Loading…
Monday, October 20, 2014
Current Weather
Loading Current Weather....
Published: Thursday, 3/3/2005

Ohio parley focuses on the tiny as path to big economic gains

BY JENNI LAIDMAN
BLADE SCIENCE WRITER

FAIRBORN, Ohio - First, there was high-sulfur coal. Then there were impossibly small, painfully small, human-hair-doesn't-begin-to-touch-it small fibers. Then, there will be Harley-Davidson gas tanks. And maybe tank armor.

That's a formula for economic development in one northwest Ohio community. The unlikely equation arose from a series of agreements that stretch from Cedarville near Dayton, to the University of Toledo, to the city of Lima. And it's all due to the science of the itty-bitty: nanoscience.

This emerging technology is the subject of a two-day Ohio Nanotechnology Summit that began yesterday at Wright-Patterson Air Force Base outside Dayton. More than 500 scientists, community development experts, and industry representatives are gathered to talk about the realm where big things happen when you get small.

While the scientists focus on the strange behaviors and unique properties of materials such as nanofibers, carbon nanotubes, buckyballs, and quantum dots, those with an eye on Ohio's economy were dazzled by the boost that materials no bigger than the width of a DNA strand could offer to the state's economy.

Frank E. Samuel, science and technology adviser to Gov. Bob Taft, was positively effusive. "I'm astonished at what I see,'' he said.

"We cannot predict exactly how this ferociously fertile technology will develop,'' he said. But he told the gathering their work could translate into a healthier Ohio economy.

Lima Mayor David J. Berger is already translating. He and the Ohio Coal Development Office form the pivot-point of what could be the start of a nanotech boomlet.

It began six years ago, when Global Energy Inc. proposed construction of a $565 million plant to turn Ohio coal into energy. The plant would use a high-temperature, high-pressure process called gasification.

The process produces less pollution than a plant burning low-sulfur coal, said Dwight Lockwood, senior vice president for Global Energy.

In Mr. Berger's hard-strapped community, a gasification plant looked like an opportunity. In the 1990s, the city lost 8,000 jobs in a workforce of about 55,000.

So, the mayor began attending annual meetings of gasification experts, where he became convinced that gasification was something the city could build on. And Global Energy said it could spare 5 percent of the gas it makes for uses other than energy production - that 5 percent is 1 million cubic feet of gas every hour.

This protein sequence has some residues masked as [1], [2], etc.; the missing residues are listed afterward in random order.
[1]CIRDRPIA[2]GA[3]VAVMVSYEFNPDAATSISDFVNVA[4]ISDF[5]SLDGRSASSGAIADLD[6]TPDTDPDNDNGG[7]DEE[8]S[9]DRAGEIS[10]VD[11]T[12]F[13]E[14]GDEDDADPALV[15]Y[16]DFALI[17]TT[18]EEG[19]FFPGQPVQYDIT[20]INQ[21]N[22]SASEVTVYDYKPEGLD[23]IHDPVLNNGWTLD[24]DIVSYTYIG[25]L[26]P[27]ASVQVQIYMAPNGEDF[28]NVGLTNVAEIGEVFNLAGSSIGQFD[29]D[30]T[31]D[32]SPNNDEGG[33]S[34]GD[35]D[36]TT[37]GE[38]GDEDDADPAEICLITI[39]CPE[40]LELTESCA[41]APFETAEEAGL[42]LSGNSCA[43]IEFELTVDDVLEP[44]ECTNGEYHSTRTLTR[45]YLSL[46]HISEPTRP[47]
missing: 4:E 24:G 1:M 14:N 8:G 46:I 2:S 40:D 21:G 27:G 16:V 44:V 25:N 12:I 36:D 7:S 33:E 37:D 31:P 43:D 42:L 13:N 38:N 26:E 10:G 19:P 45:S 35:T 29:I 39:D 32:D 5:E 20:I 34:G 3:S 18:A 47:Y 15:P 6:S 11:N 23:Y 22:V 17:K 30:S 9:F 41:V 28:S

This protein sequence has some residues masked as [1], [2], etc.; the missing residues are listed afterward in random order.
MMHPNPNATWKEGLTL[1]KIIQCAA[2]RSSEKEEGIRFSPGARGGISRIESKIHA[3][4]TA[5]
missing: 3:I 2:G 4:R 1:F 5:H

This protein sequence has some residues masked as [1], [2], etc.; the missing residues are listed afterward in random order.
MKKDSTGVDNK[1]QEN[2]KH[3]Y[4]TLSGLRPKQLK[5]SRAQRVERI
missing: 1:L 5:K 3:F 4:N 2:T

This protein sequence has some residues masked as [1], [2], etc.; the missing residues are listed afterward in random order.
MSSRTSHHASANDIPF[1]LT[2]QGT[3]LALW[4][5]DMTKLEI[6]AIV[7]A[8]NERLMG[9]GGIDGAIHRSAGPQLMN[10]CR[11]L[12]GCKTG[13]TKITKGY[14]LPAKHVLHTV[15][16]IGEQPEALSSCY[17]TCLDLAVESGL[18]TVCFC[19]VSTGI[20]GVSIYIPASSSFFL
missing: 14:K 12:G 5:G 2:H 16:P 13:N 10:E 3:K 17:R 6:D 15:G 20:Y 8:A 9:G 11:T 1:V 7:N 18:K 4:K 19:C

An hour south of Lima, the Ohio Coal Development Office approached a company called Applied Sciences Inc. in Cedarville. Could Applied Sciences use high-sulfur coal to make its product, carbon nanofibers?

Carbon nanofibers are hollow tubes about a thousandth the width of a strand of hair. When these fibers are added to plastics, they provide strength, electrical conductivity, and stiffness. The materials are useful for the aerospace, automotive, and consumer electronics industries.

Yet the expense of carbon nanofiber production limits its market.

It turned out, by using high-sulfur coal as the raw material for nanofibers, Applied Sciences cut its production costs from $100 a pound to $10, said John Mackay of Applied Sciences.

Now, the firm intends to build a plant in Lima to exploit the gas from Global Energy. The proposed plant will make 25 million pounds of carbon nanofiber annually.

In the meantime, the University of Toledo began working with Applied Sciences to help the company characterize its material and to develop new applications, said Abdy Afjeh, a professor in UT's engineering department.

Arunan Nadarajah, also a UT engineering professor, was working on making carbon nanofiber material that could replace the structural components of automobiles when the engineering department got a call from Lima.

Through Mayor Berger's intercession, he's now also looking for ways to make nanofiber armor for tanks, in an effort to keep the 400-employee Lima tank plant in town.

The mayor also approached a Lima company called American Trim LLC. Its 1,600-employee factory makes coatings for the appliance industry, heavy trucks, and Harley-Davidson motorcycle gas tanks and fenders.

Nanotech could lead to better coatings for the company, said Roger Naguit, American Trim's vice president of technology.

Contact Jenni Laidman at:

jenni@theblade.com

or 419-724-6507.



Guidelines: Please keep your comments smart and civil. Don't attack other readers personally, and keep your language decent. If a comment violates these standards or our privacy statement or visitor's agreement, click the "X" in the upper right corner of the comment box to report abuse. To post comments, you must be a Facebook member. To find out more, please visit the FAQ.

Points of Interest